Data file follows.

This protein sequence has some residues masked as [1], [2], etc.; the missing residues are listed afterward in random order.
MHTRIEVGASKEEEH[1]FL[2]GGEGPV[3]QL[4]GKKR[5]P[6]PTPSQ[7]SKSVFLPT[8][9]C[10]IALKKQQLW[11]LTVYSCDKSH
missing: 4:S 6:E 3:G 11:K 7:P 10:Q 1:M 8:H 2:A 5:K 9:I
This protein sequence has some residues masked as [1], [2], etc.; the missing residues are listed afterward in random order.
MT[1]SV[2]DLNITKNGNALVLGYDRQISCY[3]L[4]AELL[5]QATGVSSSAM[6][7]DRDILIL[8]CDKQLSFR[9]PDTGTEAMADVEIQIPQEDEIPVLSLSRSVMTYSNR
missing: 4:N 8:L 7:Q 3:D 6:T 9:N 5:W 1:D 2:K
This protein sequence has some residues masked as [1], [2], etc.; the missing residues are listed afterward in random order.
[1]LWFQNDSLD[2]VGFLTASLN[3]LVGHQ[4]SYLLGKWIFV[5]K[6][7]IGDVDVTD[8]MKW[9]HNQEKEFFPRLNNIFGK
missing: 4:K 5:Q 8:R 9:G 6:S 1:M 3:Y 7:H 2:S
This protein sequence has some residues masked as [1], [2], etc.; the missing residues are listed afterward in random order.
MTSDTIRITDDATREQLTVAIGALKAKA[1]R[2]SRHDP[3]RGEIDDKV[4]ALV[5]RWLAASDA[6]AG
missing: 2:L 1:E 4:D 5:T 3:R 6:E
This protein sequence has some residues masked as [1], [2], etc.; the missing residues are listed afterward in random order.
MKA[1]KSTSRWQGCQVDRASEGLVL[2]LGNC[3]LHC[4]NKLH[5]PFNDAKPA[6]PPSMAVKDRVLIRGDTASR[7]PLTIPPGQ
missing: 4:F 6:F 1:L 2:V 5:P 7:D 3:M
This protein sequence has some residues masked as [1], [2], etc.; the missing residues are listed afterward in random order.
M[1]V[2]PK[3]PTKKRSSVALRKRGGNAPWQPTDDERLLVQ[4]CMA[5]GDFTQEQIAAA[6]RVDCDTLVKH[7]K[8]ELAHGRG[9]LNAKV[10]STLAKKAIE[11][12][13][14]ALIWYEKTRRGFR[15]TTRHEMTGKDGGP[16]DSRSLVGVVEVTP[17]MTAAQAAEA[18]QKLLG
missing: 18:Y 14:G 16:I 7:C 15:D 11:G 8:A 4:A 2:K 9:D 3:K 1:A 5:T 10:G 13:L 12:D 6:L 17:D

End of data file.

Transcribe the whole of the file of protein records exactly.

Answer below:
This protein sequence has some residues masked as [1], [2], etc.; the missing residues are listed afterward in random order.
MHTRIEVGASKEEEH[1]FL[2]GGEGPV[3]QL[4]GKKR[5]P[6]PTPSQ[7]SKSVFLPT[8][9]C[10]IALKKQQLW[11]LTVYSCDKSH
missing: 4:S 6:E 3:G 11:K 7:P 10:Q 1:M 8:H 2:A 5:K 9:I
This protein sequence has some residues masked as [1], [2], etc.; the missing residues are listed afterward in random order.
MT[1]SV[2]DLNITKNGNALVLGYDRQISCY[3]L[4]AELL[5]QATGVSSSAM[6][7]DRDILIL[8]CDKQLSFR[9]PDTGTEAMADVEIQIPQEDEIPVLSLSRSVMTYSNR
missing: 4:N 8:L 7:Q 3:D 6:T 9:N 5:W 1:D 2:K
This protein sequence has some residues masked as [1], [2], etc.; the missing residues are listed afterward in random order.
[1]LWFQNDSLD[2]VGFLTASLN[3]LVGHQ[4]SYLLGKWIFV[5]K[6][7]IGDVDVTD[8]MKW[9]HNQEKEFFPRLNNIFGK
missing: 4:K 5:Q 8:R 9:G 6:S 1:M 3:Y 7:H 2:S
This protein sequence has some residues masked as [1], [2], etc.; the missing residues are listed afterward in random order.
MTSDTIRITDDATREQLTVAIGALKAKA[1]R[2]SRHDP[3]RGEIDDKV[4]ALV[5]RWLAASDA[6]AG
missing: 2:L 1:E 4:D 5:T 3:R 6:E
This protein sequence has some residues masked as [1], [2], etc.; the missing residues are listed afterward in random order.
MKA[1]KSTSRWQGCQVDRASEGLVL[2]LGNC[3]LHC[4]NKLH[5]PFNDAKPA[6]PPSMAVKDRVLIRGDTASR[7]PLTIPPGQ
missing: 4:F 6:F 1:L 2:V 5:P 7:D 3:M
This protein sequence has some residues masked as [1], [2], etc.; the missing residues are listed afterward in random order.
M[1]V[2]PK[3]PTKKRSSVALRKRGGNAPWQPTDDERLLVQ[4]CMA[5]GDFTQEQIAAA[6]RVDCDTLVKH[7]K[8]ELAHGRG[9]LNAKV[10]STLAKKAIE[11][12][13][14]ALIWYEKTRRGFR[15]TTRHEMTGKDGGP[16]DSRSLVGVVEVTP[17]MTAAQAAEA[18]QKLLG
missing: 18:Y 14:G 16:I 7:C 15:D 11:G 8:A 4:A 2:K 9:D 3:K 1:A 5:T 10:G 13:L 12:D 6:L 17:D